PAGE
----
The Netherlands / Story

The bakery of the Rembertus family




One of the last German positions around the municipality of Groningen where there is still fierce fighting is in Noorderhoogebrug. Behind the bakery of Rembertus Perdok are trenches. The family, consisting of the baker, his wife and the two daughters Aagt and Trienie, takes shelter in the nearby mill.

“We didn't have a cellar, so we had to,” says Trienie Perdok (1923-2019). Rembertus Perdok's father is also a baker, but due to an accident he is no longer able to bake bread. He earns a meager income with a bread run, he walks past the houses with a pushcart full of bread. His son is fourteen years old when he leaves school in 1901 and he also walks around the houses with the pushcart. He works hard, saves money and in 1920 he sets up shop as an independent baker in Noorderhoogebrug. He bakes bread for the residents of Zuidwolde, but also delivers in the Korrewegwijk and De Hoogte.

He starts baking at nine o'clock in the evening and works until the early hours. Then he rides his bicycle to his customers. He comes home around noon and only then does he go to bed. In 1918 his rhythm changes, because then comes the ban on night work. Everyone knows Perdok and everyone knows his bread.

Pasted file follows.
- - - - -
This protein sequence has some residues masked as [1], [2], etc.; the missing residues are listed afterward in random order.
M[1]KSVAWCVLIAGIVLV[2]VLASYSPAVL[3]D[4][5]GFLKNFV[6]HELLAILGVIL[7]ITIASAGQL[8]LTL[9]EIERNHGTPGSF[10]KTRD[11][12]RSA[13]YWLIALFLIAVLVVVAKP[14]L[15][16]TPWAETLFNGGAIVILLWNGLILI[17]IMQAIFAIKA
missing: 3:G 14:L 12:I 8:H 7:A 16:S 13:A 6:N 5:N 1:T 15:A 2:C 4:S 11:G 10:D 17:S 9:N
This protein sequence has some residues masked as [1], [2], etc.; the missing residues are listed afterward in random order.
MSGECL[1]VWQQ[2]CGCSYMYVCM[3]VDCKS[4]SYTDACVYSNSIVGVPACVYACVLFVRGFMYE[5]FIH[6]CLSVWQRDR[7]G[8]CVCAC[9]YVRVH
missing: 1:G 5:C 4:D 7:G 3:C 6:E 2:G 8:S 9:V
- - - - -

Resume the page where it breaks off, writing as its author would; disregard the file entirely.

“When we came out of the mill, the bakery was completely gone,” says Trienie Perdok. “The house stood between the Canadians and the Germans. Everything was burned and we lost everything. We found another piece of gold. My father had put on his smart suit before we went to the mill. My mother told him not to do that. His suit would only get dirty. So he hung his suit on the coat rack. His gold watch was in one of the pockets. Our engagement rings were later made from the watch.”

The homeless family is allocated the home of an NSB family who has been evicted from their home. “My father had to walk with bread again. There was no money to start a bakery again. He kept doing that for the rest of his life.”

Molenstreek 2-7 9738 AC Groningen